The searing stories of My People – darkly comic, poignant, with flashes of savagery – exposes the hypocrisy and avarice nestling side-by-side in a Nonconformist community in the rural West Wales of the early 1900s.
The publication of My People caused a literary sensation – denounced in The Western Mail as ‘the literature of the sewer’, Evans was branded a national traitor. His books were burned in Wales, but in London he was compared with Zola, Gorky, and Joyce. Dylan Thomas later cited “the great Caradoc Evans” as a powerful influence.
This modern reimagining makes us question whether the events depicted in these remarkable stories are consigned to the past, or can we discern uncomfortable parallels in our modern life?
In the centenary year of one of the most vilified books in Welsh history, this Clwyd Theatr Cymru co-production with award-winning Invertigo Theatre brings the scorching imagination of My People to the stage in the première of a new version.
THIS PRODUCTION HAS NOW FINISHED, BUT YOU CAN BUY A COPY OF THE PLAYTEXT ON AMAZON.
Created and Adapted by: Steffan Donnelly
Co-Directors: Aled Pedrick, Steffan Donnelly
Designer: Cécile Tremolieres
Composer: Tom Recknell
Sound Designer: Dyfan Jones
Movement Director: Siân Williams
‘An uncategorisable production…with real power to move’
‘dark themes at break-neck speed…maintains the controversial spirit of the original’
British Theatre Guide
‘acid-sharp prose, biting humour…clever adaptation…entertaining and shocking’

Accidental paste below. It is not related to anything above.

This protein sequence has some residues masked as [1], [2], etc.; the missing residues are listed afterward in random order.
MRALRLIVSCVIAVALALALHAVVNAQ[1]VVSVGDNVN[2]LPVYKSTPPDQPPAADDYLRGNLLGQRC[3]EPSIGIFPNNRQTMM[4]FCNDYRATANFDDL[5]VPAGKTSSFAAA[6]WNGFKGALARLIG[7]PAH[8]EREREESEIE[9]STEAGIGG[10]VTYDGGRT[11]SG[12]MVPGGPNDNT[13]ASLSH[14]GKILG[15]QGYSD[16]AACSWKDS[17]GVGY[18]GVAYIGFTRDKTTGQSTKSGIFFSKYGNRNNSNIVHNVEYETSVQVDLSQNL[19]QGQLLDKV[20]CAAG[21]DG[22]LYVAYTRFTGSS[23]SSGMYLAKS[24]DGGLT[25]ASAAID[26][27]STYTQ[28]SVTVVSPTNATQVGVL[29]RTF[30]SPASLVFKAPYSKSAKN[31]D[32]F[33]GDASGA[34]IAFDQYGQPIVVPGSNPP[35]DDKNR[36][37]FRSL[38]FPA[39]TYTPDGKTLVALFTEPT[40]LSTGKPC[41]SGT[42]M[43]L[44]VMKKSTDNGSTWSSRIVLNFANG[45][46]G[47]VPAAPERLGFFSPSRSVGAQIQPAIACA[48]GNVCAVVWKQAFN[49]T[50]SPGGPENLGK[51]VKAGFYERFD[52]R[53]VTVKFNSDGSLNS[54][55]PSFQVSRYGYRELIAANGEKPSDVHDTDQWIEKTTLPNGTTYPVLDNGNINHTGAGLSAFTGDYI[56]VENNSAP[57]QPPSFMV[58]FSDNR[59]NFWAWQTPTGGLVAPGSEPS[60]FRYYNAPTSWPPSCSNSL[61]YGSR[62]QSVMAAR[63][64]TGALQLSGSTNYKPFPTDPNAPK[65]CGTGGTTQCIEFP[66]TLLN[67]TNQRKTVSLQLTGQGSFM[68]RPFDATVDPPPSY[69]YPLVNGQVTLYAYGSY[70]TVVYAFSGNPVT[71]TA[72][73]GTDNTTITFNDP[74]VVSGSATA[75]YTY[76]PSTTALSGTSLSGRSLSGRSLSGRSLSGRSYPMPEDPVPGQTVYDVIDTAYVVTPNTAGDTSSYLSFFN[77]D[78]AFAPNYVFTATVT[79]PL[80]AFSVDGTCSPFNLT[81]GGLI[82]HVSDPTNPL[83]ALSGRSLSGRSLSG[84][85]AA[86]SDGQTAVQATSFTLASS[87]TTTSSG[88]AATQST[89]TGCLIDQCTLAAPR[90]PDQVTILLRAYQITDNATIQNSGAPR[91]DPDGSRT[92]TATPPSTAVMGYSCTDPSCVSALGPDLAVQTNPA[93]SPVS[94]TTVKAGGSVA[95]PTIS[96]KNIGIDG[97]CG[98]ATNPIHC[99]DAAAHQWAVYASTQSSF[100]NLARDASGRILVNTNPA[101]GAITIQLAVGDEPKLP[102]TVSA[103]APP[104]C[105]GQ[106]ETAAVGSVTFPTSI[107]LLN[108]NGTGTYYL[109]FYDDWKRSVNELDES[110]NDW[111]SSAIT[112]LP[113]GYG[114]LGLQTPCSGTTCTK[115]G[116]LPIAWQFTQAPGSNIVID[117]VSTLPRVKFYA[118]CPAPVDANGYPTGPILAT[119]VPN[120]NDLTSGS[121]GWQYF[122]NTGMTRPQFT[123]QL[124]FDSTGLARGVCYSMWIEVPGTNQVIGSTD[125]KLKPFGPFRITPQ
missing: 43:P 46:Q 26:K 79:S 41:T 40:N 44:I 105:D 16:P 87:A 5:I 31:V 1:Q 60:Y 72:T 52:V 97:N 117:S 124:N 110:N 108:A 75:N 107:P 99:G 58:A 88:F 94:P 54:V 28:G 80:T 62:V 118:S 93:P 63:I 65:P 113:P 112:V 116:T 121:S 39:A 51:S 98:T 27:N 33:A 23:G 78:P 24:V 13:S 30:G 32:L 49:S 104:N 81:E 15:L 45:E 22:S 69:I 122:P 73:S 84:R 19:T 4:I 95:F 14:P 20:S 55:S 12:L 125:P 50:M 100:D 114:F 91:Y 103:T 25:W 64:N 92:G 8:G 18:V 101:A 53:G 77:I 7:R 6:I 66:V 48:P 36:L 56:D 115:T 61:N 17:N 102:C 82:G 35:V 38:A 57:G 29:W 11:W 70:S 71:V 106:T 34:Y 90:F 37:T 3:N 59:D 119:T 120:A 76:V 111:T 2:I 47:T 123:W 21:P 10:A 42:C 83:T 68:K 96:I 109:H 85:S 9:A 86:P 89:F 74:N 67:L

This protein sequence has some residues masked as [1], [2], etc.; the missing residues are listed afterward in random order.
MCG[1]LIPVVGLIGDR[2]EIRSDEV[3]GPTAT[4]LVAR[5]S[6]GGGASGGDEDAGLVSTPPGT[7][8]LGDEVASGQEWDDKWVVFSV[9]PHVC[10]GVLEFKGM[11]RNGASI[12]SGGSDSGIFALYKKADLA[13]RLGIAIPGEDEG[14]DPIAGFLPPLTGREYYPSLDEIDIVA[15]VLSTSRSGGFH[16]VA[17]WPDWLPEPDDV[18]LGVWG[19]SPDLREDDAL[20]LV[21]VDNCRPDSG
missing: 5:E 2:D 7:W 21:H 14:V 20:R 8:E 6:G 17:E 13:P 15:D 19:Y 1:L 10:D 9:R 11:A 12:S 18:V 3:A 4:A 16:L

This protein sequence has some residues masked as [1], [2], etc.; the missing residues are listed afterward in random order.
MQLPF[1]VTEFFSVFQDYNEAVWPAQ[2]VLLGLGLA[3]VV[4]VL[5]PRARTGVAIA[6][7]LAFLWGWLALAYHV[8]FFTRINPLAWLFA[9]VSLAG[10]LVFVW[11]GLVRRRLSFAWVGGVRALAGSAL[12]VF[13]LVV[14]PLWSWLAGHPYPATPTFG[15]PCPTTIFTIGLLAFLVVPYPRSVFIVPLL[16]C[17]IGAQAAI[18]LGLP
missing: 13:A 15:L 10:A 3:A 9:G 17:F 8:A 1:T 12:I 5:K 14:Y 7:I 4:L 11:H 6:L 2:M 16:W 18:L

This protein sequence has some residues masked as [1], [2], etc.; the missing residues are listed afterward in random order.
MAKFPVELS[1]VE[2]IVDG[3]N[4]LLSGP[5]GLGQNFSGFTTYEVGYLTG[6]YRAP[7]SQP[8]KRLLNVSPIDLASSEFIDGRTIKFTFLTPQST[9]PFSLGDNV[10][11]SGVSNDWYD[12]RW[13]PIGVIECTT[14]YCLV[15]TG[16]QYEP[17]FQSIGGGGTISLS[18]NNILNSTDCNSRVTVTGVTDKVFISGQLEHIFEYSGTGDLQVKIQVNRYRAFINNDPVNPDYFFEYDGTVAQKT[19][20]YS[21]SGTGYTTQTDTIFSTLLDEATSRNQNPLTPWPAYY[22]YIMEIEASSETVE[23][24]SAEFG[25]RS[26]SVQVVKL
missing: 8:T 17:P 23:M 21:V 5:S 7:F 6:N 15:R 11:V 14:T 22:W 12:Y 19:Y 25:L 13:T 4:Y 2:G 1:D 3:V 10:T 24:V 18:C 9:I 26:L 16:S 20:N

My Welsh companion shook his head and said ‘They are not my people’
Shropshire What’s On Guide
‘Biblically bad behaviour’
Read Steve Stratford’s ★★★★ Arts Scene Wales review
‘The stories-within-stories set-up to the staging shows that co-directors Steffan Donnelly and Aled Pedrick are more than happy to tinker with tradition. The play has an almost Monty Python frenetic quality at times, and Cecile Tremolieres’ startling set – a chapel which doubles up as a series of Celebrity Squares-type windows – combines to make it an unpredictable show. Appropriately, the presentation of Caradoc Evans’s stories is theatrically nonconformist, with some real risks taken, but I suspect the Big Man himself wouldn’t have it any other way.’
Read Afred Hickling’s Guardian review
‘Donnelly, who co-directs with Aled Pedrick, weaves the tales into a form of increasingly nightmarish, collective hallucination …. a carnival of the grotesque that might make Evans as many new enemies as converts.’
Listen to Nicola Heywood-Thomas talking to Steffan Donnelly on the Radio Wales Arts Show, 4 November 2015
Listen to Nia Roberts talking to Steffan Donnelly and Aled Pedrick on Radio Cymru’s Stiwdio programme, 27 October 2015 (in Welsh)